Commercial and technology contracts legal A-Z: Y is for (Wh)y have a written contract?

Commercial and technology contracts legal A-Z: Y is for (Wh)y have a written contract?

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As commercial lawyers we often encounter a situation where parties are supplying goods and/or services to each other, but where the written contract is either non-existent, lost over time or consists simply of a commercial agreement without accompanying "legal" terms. A misconception in these instances is that there is no contract governing the relationship. This is unlikely to be the case – it may simply be that the contract terms are not (or are no longer) in written form or are in a less traditional format (e.g. an exchange of emails). A situation which is (at least in theory) no less binding on the parties than if the contract was in writing in the traditional form.

So why have a written contract in the first place, especially if contracts do not always need to be in writing in order to bind the parties? There are a number of reasons why parties’ contract in writing, one of the more obvious is that it provides a far greater degree of certainty over the terms of the contract if those terms are written down. Even at a practical level the parties will want to be clear over what is being supplied, how much is due to be paid and when, the consequences of the parties not doing as they say and how the parties can exit the agreement.

There are many other provisions that parties usually look to agree, and certainty of terms applies just as much to what is included in a contract as what is excluded. Written contracts can include "entire agreement" clauses which are designed to make it clear that the contract is limited to its written terms (and sometimes other agreed documents), with a view usually to excluding any other terms, whether written or oral, from the contract. This might then prevent a party to the contract from relying upon anything not written down in the contract, or indeed certain oral representations made between the parties. Ultimately a written contract becomes a record of the agreed bargain between the parties. The clearer this record can be, the less likely it ought to be (or so the wisdom goes) that the parties end up in dispute over the terms of their contract. It must be said though that having a contract reduced into written form does not always mean that the parties will not end up in dispute over the terms. In some instances the law also implies certain terms into specific types of contract (some of which cannot be excluded), and the parties may not always be aware of what these terms are and their effect. This can be compounded in situations where the parties agree one thing in writing but act very differently in practice, or where an exchange of emails between the parties varies the contract terms or creates new ones.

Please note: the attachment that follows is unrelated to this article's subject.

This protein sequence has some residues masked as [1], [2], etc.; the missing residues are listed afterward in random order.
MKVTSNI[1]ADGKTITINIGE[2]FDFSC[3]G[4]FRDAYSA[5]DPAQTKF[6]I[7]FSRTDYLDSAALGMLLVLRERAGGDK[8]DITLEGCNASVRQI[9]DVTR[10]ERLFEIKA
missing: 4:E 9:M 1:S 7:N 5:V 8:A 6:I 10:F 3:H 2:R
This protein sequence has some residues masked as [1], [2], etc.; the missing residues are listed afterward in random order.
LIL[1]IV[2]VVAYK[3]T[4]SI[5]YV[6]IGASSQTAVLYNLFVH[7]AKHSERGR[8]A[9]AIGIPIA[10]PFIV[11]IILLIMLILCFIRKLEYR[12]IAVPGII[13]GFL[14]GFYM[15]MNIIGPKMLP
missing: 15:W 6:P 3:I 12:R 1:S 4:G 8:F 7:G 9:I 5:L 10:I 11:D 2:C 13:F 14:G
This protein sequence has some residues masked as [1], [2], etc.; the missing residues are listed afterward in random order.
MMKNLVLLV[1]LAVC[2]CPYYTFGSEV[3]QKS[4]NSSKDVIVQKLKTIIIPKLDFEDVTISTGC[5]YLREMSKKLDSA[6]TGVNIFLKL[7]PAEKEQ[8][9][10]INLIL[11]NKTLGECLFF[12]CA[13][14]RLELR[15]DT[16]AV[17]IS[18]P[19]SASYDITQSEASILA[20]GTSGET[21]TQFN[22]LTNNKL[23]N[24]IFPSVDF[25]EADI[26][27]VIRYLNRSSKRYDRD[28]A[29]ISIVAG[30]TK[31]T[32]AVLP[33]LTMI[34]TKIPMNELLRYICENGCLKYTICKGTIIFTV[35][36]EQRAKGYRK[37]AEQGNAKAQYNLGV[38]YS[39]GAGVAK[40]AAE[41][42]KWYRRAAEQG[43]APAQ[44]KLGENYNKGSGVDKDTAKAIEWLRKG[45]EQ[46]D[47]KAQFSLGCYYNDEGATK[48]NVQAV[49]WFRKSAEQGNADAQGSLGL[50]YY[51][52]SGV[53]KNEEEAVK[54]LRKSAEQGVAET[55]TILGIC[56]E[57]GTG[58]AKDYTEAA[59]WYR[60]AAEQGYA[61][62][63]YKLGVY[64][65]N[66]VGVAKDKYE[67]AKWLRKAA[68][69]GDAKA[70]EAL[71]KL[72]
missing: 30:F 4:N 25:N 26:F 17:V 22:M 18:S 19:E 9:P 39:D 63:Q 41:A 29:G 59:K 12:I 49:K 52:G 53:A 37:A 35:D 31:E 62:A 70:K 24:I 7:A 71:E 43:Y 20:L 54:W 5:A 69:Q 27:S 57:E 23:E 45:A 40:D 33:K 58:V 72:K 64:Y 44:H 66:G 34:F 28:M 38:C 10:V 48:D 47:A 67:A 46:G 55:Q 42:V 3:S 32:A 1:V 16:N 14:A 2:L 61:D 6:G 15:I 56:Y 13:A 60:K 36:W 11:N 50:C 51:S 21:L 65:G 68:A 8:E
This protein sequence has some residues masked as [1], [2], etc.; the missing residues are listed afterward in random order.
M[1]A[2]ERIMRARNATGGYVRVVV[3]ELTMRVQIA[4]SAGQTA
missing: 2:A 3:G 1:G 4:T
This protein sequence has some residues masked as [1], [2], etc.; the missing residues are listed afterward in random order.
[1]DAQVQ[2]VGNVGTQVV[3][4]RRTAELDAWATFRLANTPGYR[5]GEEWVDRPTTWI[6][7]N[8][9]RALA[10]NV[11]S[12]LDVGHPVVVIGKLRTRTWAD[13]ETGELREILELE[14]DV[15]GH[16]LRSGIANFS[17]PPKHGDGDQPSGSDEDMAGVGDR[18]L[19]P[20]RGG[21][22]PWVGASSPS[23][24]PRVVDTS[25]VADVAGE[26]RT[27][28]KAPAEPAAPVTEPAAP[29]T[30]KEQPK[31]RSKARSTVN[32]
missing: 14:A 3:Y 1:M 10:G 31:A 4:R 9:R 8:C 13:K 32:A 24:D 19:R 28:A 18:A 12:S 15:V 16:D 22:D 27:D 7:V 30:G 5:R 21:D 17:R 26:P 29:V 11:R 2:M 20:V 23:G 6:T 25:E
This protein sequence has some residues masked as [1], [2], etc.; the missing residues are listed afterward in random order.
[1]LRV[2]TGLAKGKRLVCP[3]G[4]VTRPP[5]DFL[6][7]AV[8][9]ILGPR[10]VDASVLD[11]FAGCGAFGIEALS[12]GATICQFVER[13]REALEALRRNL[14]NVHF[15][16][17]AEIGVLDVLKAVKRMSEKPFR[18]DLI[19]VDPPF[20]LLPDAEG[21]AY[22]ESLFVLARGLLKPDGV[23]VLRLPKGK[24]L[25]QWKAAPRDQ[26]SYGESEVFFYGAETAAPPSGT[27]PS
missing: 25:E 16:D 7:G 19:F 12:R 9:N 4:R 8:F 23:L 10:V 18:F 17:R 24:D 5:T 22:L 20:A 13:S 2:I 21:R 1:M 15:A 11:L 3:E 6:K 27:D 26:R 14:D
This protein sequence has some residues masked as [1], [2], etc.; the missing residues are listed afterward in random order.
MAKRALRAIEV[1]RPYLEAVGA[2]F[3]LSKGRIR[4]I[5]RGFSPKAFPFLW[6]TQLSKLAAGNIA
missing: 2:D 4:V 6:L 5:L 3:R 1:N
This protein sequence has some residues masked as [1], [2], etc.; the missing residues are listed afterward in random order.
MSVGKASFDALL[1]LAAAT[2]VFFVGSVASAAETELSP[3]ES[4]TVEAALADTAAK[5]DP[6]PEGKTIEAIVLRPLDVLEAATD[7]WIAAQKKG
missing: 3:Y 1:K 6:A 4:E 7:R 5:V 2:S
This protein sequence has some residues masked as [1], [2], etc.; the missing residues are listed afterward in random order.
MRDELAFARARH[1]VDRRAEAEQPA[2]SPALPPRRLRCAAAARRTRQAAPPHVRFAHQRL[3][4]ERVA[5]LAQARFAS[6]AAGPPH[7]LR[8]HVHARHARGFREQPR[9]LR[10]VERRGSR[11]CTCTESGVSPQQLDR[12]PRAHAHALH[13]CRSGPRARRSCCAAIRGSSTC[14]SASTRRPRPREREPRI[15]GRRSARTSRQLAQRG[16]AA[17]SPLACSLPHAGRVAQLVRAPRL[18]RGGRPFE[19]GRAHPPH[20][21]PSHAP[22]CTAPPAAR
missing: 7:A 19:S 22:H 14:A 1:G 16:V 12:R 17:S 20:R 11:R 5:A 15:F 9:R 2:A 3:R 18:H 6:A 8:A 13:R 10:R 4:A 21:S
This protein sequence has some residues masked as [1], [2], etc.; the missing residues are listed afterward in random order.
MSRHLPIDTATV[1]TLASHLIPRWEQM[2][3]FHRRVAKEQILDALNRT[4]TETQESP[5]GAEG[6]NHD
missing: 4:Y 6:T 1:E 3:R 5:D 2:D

Often therefore the intent behind the written contract is, where possible, to minimise scope for further debate on the contract terms, although there are a range of factors that influence how successful this might be, including the actual conduct of the parties.

There can be situations where a party may consider it in its interests not to have a written contract in place. Lack of certainty of terms can work in favour of a party in certain situations, particularly in those situations where the terms implied by law are preferable to those it may have attained in a written agreement. An example of this is in relation to liability, where parties may seek to limit their financial liability to each other in a written contract. Take away the written contract and the parties are left only with the limits and exclusions that the law provides – a position that may be in the favour of a buyer or customer. Parties may also dispense with a written contract because there are industry-standard terms that govern their relationship, more formal than a purchase order.

However, avoiding using a written contract comes with a health warning as it is clearer to deal with the terms implied by law into the written contract itself. In any event, under English law some contracts have to be in writing in order to bind the parties, and examples of these instances include contracts for the sale of land, certain types of corporate share transfers and guarantees.

The takeaway message therefore is a simple one: written contracts aim to provide greater certainty of contract terms, are likely to assist in the event that things do not progress smoothly and may also be mandatory in certain scenarios.

For more information, please contact any member of the commercial contracts team at Stevens & Bolton LLP.

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